Patricia Thompson, wife of William B. Thompson, took us on a tour of the Galveston home where her paternal grandmother, Beatrice Moser, lived during the early 1900s. Here is Patricia posing with her two daughters, Katie and Liza. Patricia, who grew up in Houston, remembers visiting the home often as a child.
The family would come to Galveston on weekends to visit relatives, go to the beach, and dine at her father’s favorite restaurant, Gaidos’, the same place where we dined on Monday night! Patricia remembers these trips fondly. Her father wouldn’t let the family leave Houston until 3 p.m. so that the children wouldn’t burn in the afternoon sun. They would go to Stewart Beach, where Patricia took her children on Tuesday afternoon.
Beatrice, whose family immigrated from Portugal, survived the Great Flood of 1900 in this house; she was in her teens at the time. Her husband-to-be made it through the calamity by going to a church and tying himself to the steeple alongside the priest, so that they wouldn’t be thrown by the wind and waves.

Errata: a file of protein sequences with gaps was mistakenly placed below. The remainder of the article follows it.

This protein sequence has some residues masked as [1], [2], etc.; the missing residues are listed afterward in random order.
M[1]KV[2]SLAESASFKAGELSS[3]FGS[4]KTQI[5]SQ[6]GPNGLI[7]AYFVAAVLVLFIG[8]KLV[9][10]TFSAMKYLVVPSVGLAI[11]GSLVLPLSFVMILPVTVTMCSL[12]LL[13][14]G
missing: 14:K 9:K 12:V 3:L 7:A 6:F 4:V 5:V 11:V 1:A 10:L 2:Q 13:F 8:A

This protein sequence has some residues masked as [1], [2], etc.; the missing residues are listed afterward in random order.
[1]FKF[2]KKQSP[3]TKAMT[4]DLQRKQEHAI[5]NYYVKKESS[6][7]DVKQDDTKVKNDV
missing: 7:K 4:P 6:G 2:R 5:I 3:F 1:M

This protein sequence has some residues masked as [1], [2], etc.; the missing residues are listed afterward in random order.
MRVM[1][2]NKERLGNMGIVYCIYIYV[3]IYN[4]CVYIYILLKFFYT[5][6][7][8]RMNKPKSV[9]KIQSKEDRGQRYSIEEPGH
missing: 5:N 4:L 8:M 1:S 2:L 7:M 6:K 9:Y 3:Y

Beatrice attended the former Ursuline School in Galveston. It was wiped out in the flood and moved to Dallas. Perhaps not so coincidentally, Liza and Katie attend that school today.
Beatrice had an older brother whose family was less fortunate. Though the brother survived, the rest of the family did not. They were caught in the storm at the family dairy farm. The great uncle luckily was at his office downtown, on higher ground.
Beatice and her husband owned a bar. It helped that her husband’s brother, Bill, was a cop. Only one of the grandfather’s sisters married; the other were all teachers, which meant they always had jobs, even during the during the Great Depression. After their parents died, they continued to live in the the family house on Post Street. Patricia was unable to locate that house on this visit. Maybe next time.
The brother of Patricia’s grandfather, Bernard Roemer, was a priest who earned the title Monsignor.